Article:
These bike amenities will also help employees save money on gas. Or parking if they have to pay for it.
Another major benefit for becoming a bicycle friendly business, especially for employers, is the health benefit. Bicycling is certainly 100 times better than driving a car. Healthier employees mean fewer employees using the company insurance and taking days off.
Finally, there’s a major morale boost with employees for any business that is bicycle friendly. Being able to ride your bicycle to work is a major perk for most people. In today’s day and age with companies competing for talent that makes your business a very cool place to work.
The League of American Bicyclists has an actual Bicycle Friendly Business program. To date, they have awarded 950 businesses with their BFB designation. They actually have different levels of recognition – Bronze, Silver, Gold and Platinum depending on the depth of bike friendly amenities provided.
This organization is the nation’s oldest bicycle advocacy group and its simple philosophy is: “We believe that when more people ride bikes, life is better for everyone.”
For their BFB program, they check on how a business is involved in four bike-related activities: Engineering, Education, Encouragement and Evaluation (and Planning).
Achieving this designation from the League could be a major asset to any business. Think of all the thousands of bicycle riders in your city. Think how you could promote this designation to all of those bicycle riders – either as customers for your business or potential employees.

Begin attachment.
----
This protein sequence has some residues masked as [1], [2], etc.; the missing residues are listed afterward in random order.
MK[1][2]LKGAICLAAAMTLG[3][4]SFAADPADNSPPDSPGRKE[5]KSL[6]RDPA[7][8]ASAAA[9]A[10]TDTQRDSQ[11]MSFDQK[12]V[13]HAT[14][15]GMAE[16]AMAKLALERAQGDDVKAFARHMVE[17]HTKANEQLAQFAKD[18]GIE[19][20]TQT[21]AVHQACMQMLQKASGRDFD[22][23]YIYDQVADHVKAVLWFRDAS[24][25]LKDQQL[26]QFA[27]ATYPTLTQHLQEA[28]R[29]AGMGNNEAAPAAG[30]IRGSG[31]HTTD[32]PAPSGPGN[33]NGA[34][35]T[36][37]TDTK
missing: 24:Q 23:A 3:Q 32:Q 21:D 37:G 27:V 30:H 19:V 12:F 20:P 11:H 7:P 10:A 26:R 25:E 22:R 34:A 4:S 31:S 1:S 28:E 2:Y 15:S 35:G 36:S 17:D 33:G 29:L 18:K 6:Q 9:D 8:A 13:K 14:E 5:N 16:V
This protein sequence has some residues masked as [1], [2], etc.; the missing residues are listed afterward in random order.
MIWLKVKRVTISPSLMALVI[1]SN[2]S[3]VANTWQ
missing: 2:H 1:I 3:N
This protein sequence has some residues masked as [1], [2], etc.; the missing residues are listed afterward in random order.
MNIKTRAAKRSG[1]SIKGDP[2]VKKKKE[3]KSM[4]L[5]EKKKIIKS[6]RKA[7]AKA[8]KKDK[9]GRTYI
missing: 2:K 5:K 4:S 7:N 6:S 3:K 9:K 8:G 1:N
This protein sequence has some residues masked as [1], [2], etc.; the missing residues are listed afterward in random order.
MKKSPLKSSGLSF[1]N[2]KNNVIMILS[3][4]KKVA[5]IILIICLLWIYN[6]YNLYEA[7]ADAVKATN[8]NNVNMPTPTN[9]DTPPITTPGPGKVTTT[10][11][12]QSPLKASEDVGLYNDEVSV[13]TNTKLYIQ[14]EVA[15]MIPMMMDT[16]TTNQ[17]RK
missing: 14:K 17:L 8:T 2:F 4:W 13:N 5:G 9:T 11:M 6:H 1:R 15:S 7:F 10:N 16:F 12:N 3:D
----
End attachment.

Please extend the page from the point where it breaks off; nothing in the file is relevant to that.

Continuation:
Also think of how this designation makes you an outstanding member of the community – obviously, a business that cares about cutting automobile congestion, reducing pollution and promoting a healthy lifestyle for its citizens. People notice this. It is great public relations. Something the news media will cover.
The bicycle-friendly status isn’t just for small businesses either. The League reports that 28 of the Fortune 500 have achieved BFB status. These are major corporations. They obviously see the value.
Here’s the bottom line. A business can look at a BFB badge two ways. One, it’s a burden. Just another thing to do.
Or they can be smart and just do it. Because the reality is, it’s a relatively easy task to complete. Add a few commercial bicycle racks. Create a bicycle advocacy program. Meet League criteria.
For employers, designate an employee to promote bicycling to the staff and explain what you are offering as a business. It’s a great perk. Saves them money. Boosts their morale. Keeps them healthy. (Come on, Google gives employees free lunches, free snacks, foosball tables and pods to nap in.)
As a retailer or restaurant, it’s a simple, yet highly effective marketing strategy. Promote your BFB status to the public. Use social media. Contact bicycle clubs. Sponsor some bicycling events. Word of mouth will spread about your business. That part is free advertising.
As you can probably know, bicycling is great for America. It’s a positive lifestyle choice for its citizens. Bicycling can also be very rewarding for businesses as well.